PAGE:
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1988 Yellowstone fires

By midcentury, ecologists recognized that fighting fires often meant, paradoxically, letting them burn. Fire helps prepare fertile ground for seed germination and clears away dead undergrowth. Fire, scientists noted, might blacken the ground, but it leaves roots unscathed.

Photos: Yellowstone rebounds, 25 years after ‘tragic mistake’

Twenty-five years ago, in a drought-parched and wildfire-swollen summer, 248 separate blazes charred 1.2 million acres in the greater Yellowstone area, while 50 fires inside Yellowstone National Park consumed more than a third of the park’s grounds. To date, it’s the worst wildfire in Yellowstone history.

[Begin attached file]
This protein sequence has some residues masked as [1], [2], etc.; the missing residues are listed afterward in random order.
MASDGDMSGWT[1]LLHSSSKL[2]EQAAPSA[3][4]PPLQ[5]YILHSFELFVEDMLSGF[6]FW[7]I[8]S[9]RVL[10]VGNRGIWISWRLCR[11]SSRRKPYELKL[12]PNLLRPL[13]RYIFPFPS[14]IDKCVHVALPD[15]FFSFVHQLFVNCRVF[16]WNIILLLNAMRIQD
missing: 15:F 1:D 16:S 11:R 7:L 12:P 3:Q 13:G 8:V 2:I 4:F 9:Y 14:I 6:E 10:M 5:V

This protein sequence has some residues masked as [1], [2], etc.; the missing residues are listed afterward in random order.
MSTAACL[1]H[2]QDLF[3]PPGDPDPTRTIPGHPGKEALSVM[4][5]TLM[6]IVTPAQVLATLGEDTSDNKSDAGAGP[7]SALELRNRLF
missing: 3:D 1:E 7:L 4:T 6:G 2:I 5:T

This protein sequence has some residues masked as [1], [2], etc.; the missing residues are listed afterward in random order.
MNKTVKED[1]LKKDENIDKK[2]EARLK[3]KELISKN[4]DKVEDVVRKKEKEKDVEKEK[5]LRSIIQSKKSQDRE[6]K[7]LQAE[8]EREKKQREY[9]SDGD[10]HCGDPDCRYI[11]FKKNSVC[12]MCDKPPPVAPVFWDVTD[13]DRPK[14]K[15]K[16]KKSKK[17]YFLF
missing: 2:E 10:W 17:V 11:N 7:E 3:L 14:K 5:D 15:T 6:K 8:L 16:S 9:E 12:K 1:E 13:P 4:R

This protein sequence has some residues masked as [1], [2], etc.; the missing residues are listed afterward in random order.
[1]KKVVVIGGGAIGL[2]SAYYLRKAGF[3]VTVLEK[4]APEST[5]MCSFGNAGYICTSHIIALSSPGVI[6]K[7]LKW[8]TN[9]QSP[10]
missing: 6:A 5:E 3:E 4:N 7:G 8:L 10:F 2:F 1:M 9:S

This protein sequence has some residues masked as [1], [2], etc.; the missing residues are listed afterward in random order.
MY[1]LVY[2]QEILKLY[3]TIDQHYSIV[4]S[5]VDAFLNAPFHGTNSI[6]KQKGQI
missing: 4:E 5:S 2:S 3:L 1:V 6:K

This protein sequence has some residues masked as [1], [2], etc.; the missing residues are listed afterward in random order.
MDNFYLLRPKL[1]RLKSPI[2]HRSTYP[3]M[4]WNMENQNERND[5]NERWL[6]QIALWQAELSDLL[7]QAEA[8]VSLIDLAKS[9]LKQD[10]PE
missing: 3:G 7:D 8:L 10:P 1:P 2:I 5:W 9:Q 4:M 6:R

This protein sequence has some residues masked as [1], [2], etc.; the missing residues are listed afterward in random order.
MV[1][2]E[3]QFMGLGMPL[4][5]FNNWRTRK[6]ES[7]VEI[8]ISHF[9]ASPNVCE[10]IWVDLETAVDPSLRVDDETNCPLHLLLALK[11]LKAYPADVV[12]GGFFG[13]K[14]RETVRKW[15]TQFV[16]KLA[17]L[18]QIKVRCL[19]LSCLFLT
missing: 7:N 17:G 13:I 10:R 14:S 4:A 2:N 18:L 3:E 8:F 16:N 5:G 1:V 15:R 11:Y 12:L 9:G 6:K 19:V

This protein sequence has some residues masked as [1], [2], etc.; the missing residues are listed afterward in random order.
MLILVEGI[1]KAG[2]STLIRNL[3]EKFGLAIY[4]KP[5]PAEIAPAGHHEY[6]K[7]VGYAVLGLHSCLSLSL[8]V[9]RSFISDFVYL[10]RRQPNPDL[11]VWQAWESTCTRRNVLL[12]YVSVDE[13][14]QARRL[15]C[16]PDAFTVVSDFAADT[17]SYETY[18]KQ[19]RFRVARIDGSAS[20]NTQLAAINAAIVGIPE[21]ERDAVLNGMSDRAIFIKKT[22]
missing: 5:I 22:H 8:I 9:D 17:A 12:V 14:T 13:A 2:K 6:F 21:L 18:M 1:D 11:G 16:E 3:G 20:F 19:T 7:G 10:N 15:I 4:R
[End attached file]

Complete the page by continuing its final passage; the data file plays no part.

Tuesday, Aug. 20, marks a quarter-century since Yellowstone's worst single day, when, according to the National Park Service, winds increased the fire’s range by 150,000 acres.

This photo gallery includes more information from the Park Service’s “History of Wildland Fire in Yellowstone” and features scenes from a summer when fires in and near the park roared through more than a million acres over several weeks, shut down tourism and prompted government officials to reconsider their fire mitigation efforts. — Tim Skillern